- Freshman scholarships in agriculture awarded
- More ag students taking study-abroad programs
- What's new in the College of Agriculture?
- Agriculture in Action column available by Web, e-mail
- Microbiology club hosts 60 high school students
- Assistance available for ISU entrepreneurs
- Pre-proposals due on animal, poultry waste research
- Deadlines & Reminders
- Do as I say, not as I do
- UCAP director provides overview of irradiation
- Target biodiversity hot spots, study says
- USDA programs on 'corporate welfare' list
- Decline in federal support for ag research decried
- Situation normal, all flubbered up
C O L L E G E N E W S
FRESHMAN SCHOLARSHIPS IN AGRICULTURE AWARDED
The College of Agriculture has awarded 46 freshman scholarships
to students who will be entering ISU next fall. The scholarships
total more than $73,000. They include 10 Scholarships for Excellence
in Agriculture, which provide in-state tuition for four years.
Later this semester, upperclassmen scholarships will be awarded.
MORE STUDY-ABROAD PROGRAMS ATTRACTING AG STUDENTS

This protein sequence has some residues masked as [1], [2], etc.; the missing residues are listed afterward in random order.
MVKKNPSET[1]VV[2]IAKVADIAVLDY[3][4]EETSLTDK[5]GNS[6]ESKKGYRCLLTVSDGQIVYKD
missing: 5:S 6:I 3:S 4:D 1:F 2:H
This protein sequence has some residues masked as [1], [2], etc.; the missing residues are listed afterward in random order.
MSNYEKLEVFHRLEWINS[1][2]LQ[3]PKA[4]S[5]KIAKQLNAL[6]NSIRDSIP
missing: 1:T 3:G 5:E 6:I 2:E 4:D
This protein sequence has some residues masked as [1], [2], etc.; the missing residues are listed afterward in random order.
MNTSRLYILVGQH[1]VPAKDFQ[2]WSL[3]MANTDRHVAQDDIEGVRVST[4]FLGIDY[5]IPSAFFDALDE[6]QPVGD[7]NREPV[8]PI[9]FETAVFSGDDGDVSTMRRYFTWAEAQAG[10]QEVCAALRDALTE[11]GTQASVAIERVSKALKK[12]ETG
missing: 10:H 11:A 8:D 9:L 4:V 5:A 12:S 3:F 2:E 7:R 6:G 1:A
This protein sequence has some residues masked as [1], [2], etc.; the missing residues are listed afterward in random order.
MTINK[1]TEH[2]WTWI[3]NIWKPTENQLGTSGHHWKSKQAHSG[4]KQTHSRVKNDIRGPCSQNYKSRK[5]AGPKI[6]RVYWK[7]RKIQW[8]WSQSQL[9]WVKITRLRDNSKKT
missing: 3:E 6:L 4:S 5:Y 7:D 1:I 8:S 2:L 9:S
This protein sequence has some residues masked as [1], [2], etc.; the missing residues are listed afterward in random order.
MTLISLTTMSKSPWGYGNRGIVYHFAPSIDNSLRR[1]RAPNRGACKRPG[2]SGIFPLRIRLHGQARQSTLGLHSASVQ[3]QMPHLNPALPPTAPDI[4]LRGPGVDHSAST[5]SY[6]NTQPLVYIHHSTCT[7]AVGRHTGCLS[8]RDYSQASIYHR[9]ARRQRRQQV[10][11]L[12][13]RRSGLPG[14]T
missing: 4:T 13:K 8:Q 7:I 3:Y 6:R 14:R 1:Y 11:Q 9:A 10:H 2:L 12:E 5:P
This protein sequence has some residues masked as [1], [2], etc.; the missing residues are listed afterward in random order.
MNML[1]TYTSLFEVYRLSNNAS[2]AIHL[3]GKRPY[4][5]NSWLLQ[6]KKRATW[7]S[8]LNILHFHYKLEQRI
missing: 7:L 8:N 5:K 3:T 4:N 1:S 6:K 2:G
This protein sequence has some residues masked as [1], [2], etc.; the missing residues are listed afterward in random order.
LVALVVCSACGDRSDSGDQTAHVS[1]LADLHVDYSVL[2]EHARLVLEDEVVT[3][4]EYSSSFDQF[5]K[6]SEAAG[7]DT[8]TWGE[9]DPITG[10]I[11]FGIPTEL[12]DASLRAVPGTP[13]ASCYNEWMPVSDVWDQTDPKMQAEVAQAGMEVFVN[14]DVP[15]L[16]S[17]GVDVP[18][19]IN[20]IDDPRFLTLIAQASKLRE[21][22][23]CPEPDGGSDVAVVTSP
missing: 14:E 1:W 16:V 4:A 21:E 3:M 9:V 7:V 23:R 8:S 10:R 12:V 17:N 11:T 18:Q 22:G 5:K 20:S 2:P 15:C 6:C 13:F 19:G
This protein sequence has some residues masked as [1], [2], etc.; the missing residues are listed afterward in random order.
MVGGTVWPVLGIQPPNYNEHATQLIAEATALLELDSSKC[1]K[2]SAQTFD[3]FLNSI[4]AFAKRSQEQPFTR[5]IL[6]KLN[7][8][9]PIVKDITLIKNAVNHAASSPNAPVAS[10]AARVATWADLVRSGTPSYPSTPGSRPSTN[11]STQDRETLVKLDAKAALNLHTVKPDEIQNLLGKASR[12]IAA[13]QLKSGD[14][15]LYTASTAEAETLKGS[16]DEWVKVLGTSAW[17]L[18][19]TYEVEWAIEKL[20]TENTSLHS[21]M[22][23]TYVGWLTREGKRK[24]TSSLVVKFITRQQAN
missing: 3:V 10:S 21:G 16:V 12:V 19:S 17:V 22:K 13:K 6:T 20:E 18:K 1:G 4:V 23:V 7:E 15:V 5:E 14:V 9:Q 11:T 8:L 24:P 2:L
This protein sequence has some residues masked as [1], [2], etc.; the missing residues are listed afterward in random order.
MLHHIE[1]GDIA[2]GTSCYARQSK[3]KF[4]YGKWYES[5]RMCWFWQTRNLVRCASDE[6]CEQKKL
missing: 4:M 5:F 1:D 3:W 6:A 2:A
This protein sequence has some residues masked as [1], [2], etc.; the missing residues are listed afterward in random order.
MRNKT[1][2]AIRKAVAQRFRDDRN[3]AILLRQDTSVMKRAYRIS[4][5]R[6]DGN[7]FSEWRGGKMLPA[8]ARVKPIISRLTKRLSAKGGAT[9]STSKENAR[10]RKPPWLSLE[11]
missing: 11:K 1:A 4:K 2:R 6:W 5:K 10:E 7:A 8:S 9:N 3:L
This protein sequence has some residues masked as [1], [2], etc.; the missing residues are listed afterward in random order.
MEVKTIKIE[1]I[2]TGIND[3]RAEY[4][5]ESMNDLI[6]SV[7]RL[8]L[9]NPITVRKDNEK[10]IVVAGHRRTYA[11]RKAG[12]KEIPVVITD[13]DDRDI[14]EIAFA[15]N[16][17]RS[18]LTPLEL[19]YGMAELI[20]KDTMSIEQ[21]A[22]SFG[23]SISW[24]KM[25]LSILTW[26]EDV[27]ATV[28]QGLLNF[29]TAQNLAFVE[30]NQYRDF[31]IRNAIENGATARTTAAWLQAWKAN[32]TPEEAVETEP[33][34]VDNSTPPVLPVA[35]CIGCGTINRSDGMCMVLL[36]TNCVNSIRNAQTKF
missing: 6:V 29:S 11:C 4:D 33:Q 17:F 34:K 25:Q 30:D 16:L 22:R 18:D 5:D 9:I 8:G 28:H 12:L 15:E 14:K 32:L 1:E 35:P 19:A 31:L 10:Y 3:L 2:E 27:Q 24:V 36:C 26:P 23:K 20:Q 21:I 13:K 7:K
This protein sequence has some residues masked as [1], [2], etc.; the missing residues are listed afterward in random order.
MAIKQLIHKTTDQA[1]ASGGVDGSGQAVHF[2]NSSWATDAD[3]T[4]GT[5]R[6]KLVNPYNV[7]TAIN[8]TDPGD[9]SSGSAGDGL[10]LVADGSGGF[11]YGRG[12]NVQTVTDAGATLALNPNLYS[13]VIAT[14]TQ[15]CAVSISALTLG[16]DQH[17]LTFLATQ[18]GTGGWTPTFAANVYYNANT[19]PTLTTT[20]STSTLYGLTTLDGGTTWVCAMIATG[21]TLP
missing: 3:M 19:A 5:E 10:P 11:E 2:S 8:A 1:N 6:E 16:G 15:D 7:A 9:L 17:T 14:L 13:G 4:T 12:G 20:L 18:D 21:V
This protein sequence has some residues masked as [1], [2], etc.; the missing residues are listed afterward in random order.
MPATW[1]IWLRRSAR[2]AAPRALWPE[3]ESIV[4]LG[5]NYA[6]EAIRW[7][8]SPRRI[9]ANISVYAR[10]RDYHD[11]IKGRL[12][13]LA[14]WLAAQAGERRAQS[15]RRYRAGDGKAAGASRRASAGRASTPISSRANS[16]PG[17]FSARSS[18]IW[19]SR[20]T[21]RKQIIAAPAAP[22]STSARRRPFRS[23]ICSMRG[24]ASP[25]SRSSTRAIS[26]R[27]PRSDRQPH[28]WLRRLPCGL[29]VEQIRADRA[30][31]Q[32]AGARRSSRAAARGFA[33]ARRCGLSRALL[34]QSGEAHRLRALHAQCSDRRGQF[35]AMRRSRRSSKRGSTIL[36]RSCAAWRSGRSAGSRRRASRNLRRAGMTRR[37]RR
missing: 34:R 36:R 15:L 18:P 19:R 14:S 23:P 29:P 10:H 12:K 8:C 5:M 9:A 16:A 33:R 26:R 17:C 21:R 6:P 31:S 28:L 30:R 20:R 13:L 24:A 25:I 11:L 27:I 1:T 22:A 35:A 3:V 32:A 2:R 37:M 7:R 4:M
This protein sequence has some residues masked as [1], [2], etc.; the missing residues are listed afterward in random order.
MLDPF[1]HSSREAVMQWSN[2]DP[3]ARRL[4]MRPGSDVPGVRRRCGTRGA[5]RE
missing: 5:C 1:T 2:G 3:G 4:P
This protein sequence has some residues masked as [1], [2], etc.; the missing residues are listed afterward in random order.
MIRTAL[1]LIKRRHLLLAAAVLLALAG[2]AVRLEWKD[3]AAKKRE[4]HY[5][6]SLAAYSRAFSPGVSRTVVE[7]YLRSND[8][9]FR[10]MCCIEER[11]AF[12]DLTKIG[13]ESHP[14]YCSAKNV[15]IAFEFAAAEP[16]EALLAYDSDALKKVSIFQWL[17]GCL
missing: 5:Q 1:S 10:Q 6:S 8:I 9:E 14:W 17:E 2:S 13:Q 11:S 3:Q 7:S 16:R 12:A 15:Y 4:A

In 1995-96, 46 students took part in seven study-abroad programs
offered in the College of Agriculture. In the current academic
year, 89 students have been involved in 17 study-abroad opportunities.
For more information: International Agriculture Programs, 4-8454.
WHAT'S NEW IN THE COLLEGE OF AGRICULTURE?
A recent addition to the college's home page is a "What's
New" section. It will keep Web visitors informed of college
news and activities, and changes on the Web. The page is updated
regularly and provides direct links to Ag Online and the weekly
Agriculture in Action column (see item below). You can find "What's
New" from the college home page: http://www.ag.iastate.edu/
If you have information of interest to a college-wide audience
for "What's New," e-mail it to Ed Adcock, firstname.lastname@example.org.
AG IN ACTION COLUMN AVAILABLE BY WEB, E-MAIL
A weekly news column produced by Ag Information Services observed
its first anniversary this month. "Agriculture in Action...Notes
from ISU" was started last February as another way to reach
the public with college news. Each week, writer Susan Anderson
highlights an activity, program or person in the college. The
column is distributed to 160 news media. Each Wednesday it's placed
on Ag Information's Web site: http://www.ag.iastate.edu/aginfo/
You also can receive it via e-mail by contacting Anderson, email@example.com.
MICROBIOLOGY CLUB HOSTS 60 HIGH SCHOOL STUDENTS
Today the undergraduate Microbiology Club is hosting its second
workshop for high school science students. Sixty students from
nine high schools were expected. The club normally holds one workshop
a year, but added a second when response to its fall workshop